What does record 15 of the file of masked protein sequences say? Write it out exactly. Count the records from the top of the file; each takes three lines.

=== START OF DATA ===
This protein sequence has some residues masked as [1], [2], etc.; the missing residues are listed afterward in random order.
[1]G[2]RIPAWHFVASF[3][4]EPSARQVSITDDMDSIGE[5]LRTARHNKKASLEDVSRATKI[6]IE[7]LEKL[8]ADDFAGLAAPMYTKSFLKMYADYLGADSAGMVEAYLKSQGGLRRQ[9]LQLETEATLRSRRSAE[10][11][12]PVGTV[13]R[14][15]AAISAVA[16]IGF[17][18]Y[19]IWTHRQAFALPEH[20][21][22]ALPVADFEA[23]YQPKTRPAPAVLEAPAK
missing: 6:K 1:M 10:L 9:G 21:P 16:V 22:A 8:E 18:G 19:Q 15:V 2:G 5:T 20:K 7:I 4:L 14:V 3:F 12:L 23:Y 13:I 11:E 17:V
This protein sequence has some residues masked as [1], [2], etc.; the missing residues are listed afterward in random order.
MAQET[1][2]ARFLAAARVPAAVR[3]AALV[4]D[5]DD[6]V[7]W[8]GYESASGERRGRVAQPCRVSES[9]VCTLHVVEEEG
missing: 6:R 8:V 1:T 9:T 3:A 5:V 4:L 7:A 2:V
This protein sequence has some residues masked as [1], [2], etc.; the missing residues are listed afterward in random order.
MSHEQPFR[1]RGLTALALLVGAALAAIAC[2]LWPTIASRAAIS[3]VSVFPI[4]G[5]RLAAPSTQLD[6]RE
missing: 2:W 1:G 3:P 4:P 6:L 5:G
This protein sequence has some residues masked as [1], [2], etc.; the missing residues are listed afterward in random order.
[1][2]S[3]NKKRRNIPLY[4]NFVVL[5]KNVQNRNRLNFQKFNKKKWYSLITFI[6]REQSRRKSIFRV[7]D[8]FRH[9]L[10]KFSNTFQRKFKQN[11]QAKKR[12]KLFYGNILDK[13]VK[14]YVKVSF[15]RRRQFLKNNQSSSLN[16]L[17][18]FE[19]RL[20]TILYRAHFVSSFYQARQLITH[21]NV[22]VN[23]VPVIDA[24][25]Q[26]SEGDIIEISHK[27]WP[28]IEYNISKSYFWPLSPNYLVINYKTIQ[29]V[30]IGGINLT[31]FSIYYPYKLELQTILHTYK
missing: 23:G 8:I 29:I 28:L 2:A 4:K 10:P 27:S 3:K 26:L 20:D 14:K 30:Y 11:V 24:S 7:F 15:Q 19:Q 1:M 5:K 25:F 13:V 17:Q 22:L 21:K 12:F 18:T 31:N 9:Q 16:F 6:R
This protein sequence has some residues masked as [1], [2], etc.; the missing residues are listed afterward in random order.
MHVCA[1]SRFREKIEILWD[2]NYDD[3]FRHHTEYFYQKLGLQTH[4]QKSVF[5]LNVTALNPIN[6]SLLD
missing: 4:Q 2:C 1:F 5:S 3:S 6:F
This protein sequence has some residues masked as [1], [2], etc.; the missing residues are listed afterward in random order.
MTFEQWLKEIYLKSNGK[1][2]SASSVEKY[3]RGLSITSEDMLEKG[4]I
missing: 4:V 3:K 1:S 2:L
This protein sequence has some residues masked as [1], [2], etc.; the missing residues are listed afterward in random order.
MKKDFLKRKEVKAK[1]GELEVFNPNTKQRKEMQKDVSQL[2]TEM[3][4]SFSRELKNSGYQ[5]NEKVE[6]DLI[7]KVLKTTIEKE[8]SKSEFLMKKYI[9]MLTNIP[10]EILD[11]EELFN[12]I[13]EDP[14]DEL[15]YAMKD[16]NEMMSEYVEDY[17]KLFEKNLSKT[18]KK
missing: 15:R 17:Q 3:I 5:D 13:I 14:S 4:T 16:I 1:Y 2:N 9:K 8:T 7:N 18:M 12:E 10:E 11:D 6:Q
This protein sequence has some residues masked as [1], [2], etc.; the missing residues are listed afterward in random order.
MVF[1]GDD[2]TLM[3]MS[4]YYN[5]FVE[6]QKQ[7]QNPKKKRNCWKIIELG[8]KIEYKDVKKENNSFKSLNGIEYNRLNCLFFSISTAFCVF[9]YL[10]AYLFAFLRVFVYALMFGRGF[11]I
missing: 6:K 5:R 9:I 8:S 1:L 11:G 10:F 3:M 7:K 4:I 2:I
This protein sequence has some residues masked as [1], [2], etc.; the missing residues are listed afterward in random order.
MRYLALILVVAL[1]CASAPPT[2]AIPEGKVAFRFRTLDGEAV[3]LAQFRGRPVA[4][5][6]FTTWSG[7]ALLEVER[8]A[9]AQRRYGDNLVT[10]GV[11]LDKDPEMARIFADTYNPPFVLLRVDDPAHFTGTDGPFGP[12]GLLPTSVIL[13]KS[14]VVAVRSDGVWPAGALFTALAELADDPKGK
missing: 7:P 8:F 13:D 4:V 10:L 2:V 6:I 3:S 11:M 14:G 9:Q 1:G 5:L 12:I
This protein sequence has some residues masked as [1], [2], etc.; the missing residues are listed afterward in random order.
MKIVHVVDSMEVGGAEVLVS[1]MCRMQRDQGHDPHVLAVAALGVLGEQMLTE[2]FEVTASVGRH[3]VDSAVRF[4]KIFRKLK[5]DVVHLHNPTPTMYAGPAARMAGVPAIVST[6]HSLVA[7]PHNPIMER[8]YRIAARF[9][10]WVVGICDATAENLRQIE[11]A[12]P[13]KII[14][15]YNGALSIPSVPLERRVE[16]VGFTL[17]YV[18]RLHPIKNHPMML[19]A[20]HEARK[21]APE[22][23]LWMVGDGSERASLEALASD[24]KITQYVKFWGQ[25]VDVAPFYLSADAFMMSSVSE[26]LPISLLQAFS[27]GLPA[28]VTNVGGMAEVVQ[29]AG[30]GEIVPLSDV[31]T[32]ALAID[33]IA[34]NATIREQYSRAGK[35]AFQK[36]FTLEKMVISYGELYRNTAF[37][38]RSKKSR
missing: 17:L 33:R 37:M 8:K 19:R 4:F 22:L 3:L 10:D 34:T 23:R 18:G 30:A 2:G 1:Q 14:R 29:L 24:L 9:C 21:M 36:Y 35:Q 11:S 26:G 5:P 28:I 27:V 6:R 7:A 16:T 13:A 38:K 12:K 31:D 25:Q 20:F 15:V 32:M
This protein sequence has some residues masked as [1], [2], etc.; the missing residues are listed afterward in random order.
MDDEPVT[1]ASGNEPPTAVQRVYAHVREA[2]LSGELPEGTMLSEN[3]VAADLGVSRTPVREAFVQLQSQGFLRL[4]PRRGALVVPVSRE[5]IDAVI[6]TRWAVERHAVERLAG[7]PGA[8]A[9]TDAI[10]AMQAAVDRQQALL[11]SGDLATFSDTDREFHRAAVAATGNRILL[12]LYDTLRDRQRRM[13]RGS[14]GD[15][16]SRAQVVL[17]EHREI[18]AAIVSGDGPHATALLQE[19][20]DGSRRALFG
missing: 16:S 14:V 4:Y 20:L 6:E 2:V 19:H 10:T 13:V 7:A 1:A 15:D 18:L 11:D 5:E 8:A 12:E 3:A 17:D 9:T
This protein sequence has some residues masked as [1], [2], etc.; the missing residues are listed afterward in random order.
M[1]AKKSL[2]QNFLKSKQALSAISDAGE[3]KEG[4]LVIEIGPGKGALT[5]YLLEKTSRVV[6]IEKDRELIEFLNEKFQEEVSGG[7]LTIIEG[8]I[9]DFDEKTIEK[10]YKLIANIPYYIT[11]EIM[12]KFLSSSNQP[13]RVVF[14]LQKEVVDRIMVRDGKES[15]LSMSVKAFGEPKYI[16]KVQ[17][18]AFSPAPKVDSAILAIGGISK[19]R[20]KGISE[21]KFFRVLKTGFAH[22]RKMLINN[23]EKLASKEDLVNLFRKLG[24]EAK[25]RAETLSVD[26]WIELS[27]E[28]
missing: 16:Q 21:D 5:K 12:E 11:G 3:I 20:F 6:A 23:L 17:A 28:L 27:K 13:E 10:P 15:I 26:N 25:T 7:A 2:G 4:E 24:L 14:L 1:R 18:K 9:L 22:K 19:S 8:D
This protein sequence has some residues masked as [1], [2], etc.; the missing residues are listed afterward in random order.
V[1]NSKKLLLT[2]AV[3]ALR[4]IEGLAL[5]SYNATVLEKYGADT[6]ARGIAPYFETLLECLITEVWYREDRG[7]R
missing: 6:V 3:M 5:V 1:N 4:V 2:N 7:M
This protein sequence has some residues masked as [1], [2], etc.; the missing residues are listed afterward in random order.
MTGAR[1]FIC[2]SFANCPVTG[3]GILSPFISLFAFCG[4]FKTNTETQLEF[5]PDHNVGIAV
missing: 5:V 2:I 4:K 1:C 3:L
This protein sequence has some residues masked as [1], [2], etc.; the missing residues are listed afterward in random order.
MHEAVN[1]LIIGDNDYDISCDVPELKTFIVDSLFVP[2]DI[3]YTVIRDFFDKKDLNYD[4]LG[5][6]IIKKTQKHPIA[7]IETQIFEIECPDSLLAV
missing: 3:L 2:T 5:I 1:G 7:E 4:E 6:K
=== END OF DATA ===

This protein sequence has some residues masked as [1], [2], etc.; the missing residues are listed afterward in random order.
MHEAVN[1]LIIGDNDYDISCDVPELKTFIVDSLFVP[2]DI[3]YTVIRDFFDKKDLNYD[4]LG[5][6]IIKKTQKHPIA[7]IETQIFEIECPDSLLAV
missing: 3:L 2:T 5:I 1:G 7:E 4:E 6:K